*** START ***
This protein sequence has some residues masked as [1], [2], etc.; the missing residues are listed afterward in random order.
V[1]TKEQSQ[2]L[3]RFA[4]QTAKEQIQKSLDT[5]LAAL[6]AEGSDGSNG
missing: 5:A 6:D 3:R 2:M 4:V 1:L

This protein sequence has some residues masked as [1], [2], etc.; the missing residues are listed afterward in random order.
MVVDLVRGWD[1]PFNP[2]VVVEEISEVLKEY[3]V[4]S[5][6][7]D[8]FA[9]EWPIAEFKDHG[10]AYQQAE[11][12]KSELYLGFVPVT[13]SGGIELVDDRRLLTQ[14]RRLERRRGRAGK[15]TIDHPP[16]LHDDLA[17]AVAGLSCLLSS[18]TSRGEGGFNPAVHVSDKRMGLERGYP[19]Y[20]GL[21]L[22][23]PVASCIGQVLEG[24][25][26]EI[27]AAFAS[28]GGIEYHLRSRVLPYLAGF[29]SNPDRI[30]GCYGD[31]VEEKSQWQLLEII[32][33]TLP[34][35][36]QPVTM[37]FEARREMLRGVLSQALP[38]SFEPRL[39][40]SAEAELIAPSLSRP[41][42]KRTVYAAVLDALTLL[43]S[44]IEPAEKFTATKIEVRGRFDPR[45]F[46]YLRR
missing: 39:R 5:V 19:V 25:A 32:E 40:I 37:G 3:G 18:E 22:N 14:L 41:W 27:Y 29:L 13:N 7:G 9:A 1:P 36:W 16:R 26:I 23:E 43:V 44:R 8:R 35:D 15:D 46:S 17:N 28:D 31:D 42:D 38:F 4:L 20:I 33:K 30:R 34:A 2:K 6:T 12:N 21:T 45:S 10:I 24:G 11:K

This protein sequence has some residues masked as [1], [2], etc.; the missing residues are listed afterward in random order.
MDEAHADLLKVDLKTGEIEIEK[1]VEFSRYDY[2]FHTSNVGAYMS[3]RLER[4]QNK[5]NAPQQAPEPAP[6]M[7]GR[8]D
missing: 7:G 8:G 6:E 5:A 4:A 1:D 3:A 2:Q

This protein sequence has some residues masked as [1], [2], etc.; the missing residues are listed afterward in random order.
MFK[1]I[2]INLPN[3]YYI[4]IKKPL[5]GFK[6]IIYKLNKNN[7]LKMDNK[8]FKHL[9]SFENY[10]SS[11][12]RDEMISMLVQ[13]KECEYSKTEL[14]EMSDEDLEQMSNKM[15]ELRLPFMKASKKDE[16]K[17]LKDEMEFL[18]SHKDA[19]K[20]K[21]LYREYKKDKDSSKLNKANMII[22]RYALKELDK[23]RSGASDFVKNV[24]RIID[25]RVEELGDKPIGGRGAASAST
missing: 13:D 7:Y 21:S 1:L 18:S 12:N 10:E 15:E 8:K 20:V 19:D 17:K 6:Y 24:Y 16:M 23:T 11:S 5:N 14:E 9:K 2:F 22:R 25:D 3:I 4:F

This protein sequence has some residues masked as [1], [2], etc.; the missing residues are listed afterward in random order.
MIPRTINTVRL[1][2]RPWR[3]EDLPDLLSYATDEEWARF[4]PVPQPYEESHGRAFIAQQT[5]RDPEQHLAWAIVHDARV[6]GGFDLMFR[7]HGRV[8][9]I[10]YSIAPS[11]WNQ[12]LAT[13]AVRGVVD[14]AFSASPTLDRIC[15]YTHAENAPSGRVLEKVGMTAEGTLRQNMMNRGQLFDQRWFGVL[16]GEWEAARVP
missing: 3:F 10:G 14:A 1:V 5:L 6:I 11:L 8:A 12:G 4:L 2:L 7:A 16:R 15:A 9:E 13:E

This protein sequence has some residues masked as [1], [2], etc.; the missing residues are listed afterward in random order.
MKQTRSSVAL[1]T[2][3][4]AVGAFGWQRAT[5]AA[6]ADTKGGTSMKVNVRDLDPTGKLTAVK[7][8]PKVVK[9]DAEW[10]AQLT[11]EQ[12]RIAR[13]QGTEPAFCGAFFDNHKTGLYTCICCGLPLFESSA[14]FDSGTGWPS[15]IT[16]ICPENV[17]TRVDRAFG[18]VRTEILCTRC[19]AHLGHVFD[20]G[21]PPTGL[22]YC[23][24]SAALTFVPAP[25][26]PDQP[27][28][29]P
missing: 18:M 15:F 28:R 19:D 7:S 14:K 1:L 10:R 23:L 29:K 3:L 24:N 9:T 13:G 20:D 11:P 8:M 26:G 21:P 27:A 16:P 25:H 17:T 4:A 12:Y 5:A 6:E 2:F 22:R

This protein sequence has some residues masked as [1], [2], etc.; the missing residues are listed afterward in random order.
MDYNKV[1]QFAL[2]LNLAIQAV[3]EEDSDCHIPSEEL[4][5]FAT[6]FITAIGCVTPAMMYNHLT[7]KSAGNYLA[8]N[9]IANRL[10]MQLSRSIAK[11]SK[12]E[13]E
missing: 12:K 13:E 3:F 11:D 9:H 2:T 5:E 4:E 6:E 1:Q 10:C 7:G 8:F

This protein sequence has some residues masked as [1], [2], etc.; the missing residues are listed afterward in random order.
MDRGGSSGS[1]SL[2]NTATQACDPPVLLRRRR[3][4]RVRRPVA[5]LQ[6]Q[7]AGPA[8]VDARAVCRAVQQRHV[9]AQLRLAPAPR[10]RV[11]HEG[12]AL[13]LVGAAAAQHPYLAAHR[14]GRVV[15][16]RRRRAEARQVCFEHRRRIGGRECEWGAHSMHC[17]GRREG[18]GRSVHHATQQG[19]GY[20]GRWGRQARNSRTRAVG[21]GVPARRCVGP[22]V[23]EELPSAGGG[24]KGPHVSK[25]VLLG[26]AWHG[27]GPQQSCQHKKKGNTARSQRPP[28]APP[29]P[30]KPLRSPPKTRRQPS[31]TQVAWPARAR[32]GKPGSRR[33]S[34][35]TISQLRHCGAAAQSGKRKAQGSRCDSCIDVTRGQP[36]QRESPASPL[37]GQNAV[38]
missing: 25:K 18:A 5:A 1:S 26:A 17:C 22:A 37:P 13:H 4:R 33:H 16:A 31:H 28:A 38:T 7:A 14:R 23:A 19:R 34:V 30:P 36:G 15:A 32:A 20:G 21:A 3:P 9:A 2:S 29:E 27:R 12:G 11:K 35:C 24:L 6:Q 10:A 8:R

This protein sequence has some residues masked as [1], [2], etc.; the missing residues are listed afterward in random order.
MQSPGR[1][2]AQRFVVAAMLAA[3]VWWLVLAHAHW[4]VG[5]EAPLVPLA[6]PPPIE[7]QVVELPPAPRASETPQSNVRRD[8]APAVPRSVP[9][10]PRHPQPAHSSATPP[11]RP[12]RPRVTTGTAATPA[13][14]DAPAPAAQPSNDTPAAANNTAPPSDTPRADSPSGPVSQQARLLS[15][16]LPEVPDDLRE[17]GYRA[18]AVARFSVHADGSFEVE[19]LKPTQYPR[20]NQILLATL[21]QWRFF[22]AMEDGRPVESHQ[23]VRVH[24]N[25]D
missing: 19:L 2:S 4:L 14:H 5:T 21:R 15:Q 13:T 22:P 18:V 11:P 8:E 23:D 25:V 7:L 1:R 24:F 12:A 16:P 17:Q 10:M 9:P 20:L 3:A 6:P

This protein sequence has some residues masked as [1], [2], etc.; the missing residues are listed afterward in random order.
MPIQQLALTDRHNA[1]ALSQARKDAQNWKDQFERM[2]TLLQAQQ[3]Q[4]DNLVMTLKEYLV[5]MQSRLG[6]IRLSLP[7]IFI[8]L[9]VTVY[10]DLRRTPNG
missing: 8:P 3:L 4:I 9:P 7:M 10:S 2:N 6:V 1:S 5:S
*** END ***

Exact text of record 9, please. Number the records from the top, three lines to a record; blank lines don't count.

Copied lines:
This protein sequence has some residues masked as [1], [2], etc.; the missing residues are listed afterward in random order.
MQSPGR[1][2]AQRFVVAAMLAA[3]VWWLVLAHAHW[4]VG[5]EAPLVPLA[6]PPPIE[7]QVVELPPAPRASETPQSNVRRD[8]APAVPRSVP[9][10]PRHPQPAHSSATPP[11]RP[12]RPRVTTGTAATPA[13][14]DAPAPAAQPSNDTPAAANNTAPPSDTPRADSPSGPVSQQARLLS[15][16]LPEVPDDLRE[17]GYRA[18]AVARFSVHADGSFEVE[19]LKPTQYPR[20]NQILLATL[21]QWRFF[22]AMEDGRPVESHQ[23]VRVH[24]N[25]D
missing: 19:L 2:S 4:L 14:H 5:T 21:R 15:Q 13:T 22:P 18:V 11:P 8:E 23:D 25:V 7:L 1:R 24:F 12:A 16:P 17:Q 10:M 9:P 20:L 3:A 6:P